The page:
Britain: Government housing bill promotes nationalist “local homes” policy
23 July 2009
Supposedly in response to British National Party (BNP) gains in the European Union elections, Prime Minister Gordon Brown is promoting the notion of “local homes for local people.” Just as with his previous demand for “British jobs for British workers,” the promotion of “localism” is another means of rationing vital social resources on the basis of nationalism.
Introducing the government’s new legislative programme for housing, Brown claimed its intention was to ensure local authorities are able “to meet housing needs of people in their areas.” To this end, he proposed that “local” people are given priority on social housing waiting lists.
The strategy document released by Downing Street states, “There is a perception that allocation policies for social housing are unfair, inflexible and act as a barrier to people being able to move when they need to.”
Citing “perception” is a means of concealing the fact that anti-immigrant sentiments have been encouraged by the incessant promotion by the right-wing media of the lie that migrants and asylum-seekers receive preferential treatment from the welfare state.
Such claims are not only false, but turn things on their heads.
A survey by the Institute of Public Policy Research found that 64 percent of people who arrived in the UK within the last five years live in private rented accommodation; and just 11 percent of these new arrivals get help with housing—of which almost all are asylum-seekers.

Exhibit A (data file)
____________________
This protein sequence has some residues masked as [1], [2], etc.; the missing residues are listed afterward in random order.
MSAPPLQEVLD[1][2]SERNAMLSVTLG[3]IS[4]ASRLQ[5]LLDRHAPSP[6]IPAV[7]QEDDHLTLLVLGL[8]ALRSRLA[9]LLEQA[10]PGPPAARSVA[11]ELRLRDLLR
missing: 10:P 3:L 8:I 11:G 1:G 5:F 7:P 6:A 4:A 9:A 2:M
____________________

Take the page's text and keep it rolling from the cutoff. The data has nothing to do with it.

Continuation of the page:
Most migrants rent from the private sector and suffer some of the worse substandard housing facilities in the UK.
After five years, when many immigrants are able to get residency and become entitled to government help, just one in six live in social housing—the same proportion as those who were born in Britain. Immigrants to the UK over the past five years make up less than 2 percent of the total number of people living in social housing.
Nonetheless, the media and the official parties continue to parrot claims to the contrary. Their scapegoating of immigrants for the lack of social resources serves both to divert attention from the real source of these shortages—the consistent attack on public spending—and to demand that welfare provision be further limited to those considered most “deserving.”
The economic recession has exacerbated the housing crisis in Britain. Many people are unable to gain mortgages, and large numbers of those who do so are finding it hard to keep up repayments. The number of people expected to be on council house waiting lists by next year is estimated to reach 5 million.
The charity Shelter Scotland has calculated that the number of council and housing association houses available for rent is at its lowest level for 50 years. The charity warns of a “growing chasm between the number of homes required and the number available.” Their “Building Pressure” report calculates that 142,000 households in Scotland are currently on council waiting lists.
The number of households in temporary accommodation increased by 135 percent between 2001 and 2008. In 2001 there were 3.9 people on council waiting lists for every property let. By last year this figure had sharply risen to 6.6. It will take an average of seven years for everyone on waiting lists today to gain a council rented property. In these circumstances many more people no longer bother to put their names on council lists.
Shelter Scotland lays the blame for the chronic shortage at the door of successive governments who, since 1980, have promoted the “right-to-buy” legislation introduced by the Conservative administration of Margaret Thatcher.